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News Briefs for November 9, 2012

November 9, 2012

•Superstorm Sandy dealt a severe blow to Fedway Associates, one of New Jersey’s biggest spirits and wine distributors, causing considerable damage to the company’s Kearny-based warehouse (located about 10 miles west of Manhattan). “Our office building and warehouse buildings were hit with 10-foot tidal surges and, as a result, our infrastructure and inventories were severely compromised,” said Fedway president Neil Barnett on the company’s Facebook page. Still, Fedway is gearing up to resume its operations in the area later this month. “We have contracted a 190,000-square-foot warehouse 200 yards from our main building and have already begun receiving replacement inventory,” said Barnett. “We intend to begin shipping the week of November 19th and hope to be in full operation the first week in December.”

•The U.S. Justice Department has filed a memorandum rejecting the claim by accused wine counterfeiter Rudy Kurniawan that FBI agents illegally searched his house after arresting him, reports Wine Spectator. Kurniawan’s attorneys are trying to exclude evidence found during a search of the suburban Los Angeles home he shared with his mother. Although the government did not obtain a search warrant until later that day, its lawyers claim that the agents did not violate the Fourth Amendment in their initial search. In the memorandum, filed November 6, Justice Department lawyers defended the warrantless search of the premises for three reasons: a “protective sweep” of the entire house was required; the premises had to be secured pending the agents’ return with a search warrant; and evidence had to be protected against potential destruction. Kurniawan’s defense lawyers are scheduled to answer the government on November 12.

•Plans to sell off the wine cellar of Charlie Trotter’s restaurant took a detour this week with the revelation that an entire pallet—amounting to 60 cases of wine—was apparently stolen en route from Trotter’s in Chicago to the auction house Christie’s in New York. Christie’s officials declined comment on the matter, explaining that an investigation was ongoing. Christie’s is proceeding with the scheduled sale of the rest of the Trotter collection, which amounted to 4,000 bottles originally. There will be a live auction November 16 at Christie’s supplemented by an online-only sale that will invite bids between November 20 and December 4. The estimated value of the entire collection is about $1 million. It’s not clear exactly which bottles are missing, but the collection amassed by the chef Charlie Trotter, who closed his eponymous restaurant in August, is reputed to be one of the best in the Midwest.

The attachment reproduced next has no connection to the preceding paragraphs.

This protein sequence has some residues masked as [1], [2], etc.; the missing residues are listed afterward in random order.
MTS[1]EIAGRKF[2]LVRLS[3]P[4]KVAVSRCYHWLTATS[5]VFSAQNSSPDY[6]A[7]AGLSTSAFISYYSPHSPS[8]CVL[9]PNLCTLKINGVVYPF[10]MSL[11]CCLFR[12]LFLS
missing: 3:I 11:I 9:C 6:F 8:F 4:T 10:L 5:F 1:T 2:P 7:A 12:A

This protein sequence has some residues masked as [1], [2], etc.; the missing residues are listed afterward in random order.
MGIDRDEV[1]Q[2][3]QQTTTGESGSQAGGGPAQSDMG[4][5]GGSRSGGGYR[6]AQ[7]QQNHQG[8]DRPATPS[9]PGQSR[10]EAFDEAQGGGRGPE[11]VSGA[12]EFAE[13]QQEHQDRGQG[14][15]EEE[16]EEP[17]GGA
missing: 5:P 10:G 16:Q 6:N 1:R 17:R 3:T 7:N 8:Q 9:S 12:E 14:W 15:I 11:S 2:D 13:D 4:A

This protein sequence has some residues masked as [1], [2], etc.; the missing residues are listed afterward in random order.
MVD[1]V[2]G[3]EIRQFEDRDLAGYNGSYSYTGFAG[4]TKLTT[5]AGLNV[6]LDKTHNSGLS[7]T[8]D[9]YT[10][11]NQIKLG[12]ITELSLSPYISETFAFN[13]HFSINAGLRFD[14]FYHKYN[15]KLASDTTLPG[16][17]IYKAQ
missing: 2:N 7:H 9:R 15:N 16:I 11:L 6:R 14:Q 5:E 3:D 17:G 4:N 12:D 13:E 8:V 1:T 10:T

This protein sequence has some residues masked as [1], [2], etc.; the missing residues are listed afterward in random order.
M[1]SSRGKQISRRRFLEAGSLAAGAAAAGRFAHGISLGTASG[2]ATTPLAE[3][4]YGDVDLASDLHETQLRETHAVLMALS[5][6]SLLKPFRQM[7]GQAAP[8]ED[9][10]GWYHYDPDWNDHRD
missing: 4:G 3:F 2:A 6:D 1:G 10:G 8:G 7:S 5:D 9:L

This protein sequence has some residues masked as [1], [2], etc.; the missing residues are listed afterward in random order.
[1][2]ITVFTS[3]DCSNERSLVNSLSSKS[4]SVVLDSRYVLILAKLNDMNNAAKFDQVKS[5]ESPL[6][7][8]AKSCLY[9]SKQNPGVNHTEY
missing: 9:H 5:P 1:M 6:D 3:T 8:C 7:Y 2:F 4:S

•In a surprising development, Sylvie Cazes has announced her departure as general manager of the Bordeaux estates owned by Champagne group Louis Roederer, including the iconic second-growth Château Pichon Longueville Lalande and châteaus de Pez and Bernadotte. “I’m going to concentrate on projects with my immediate family and my political projects,” Cazes told Wine Spectator. Cazes, a high-profile figure in Bordeaux, said that she will remain at the estate until the end of 2012, terminating a tenure that began in February 2011. The name of her replacement has not been announced.

•Napa, California-based importer Quintessential is launching a new red blend from Argentine wine brand New Age into the U.S. Made with Bonarda and Malbec grapes, New Age Red is priced at $11.99 a 750-ml., in line with New Age’s existing White and Rose expressions. Produced by family-owned winery Bodega Valentin Bianchi, New Age was introduced into the U.S. in 2006, where its White expression is marketed as a “cocktail” wine intended to be served on the rocks with lime juice. The brand, which earned Impact “Hot Prospect” honors in 2011, had sales of more than 124,000 cases last year.


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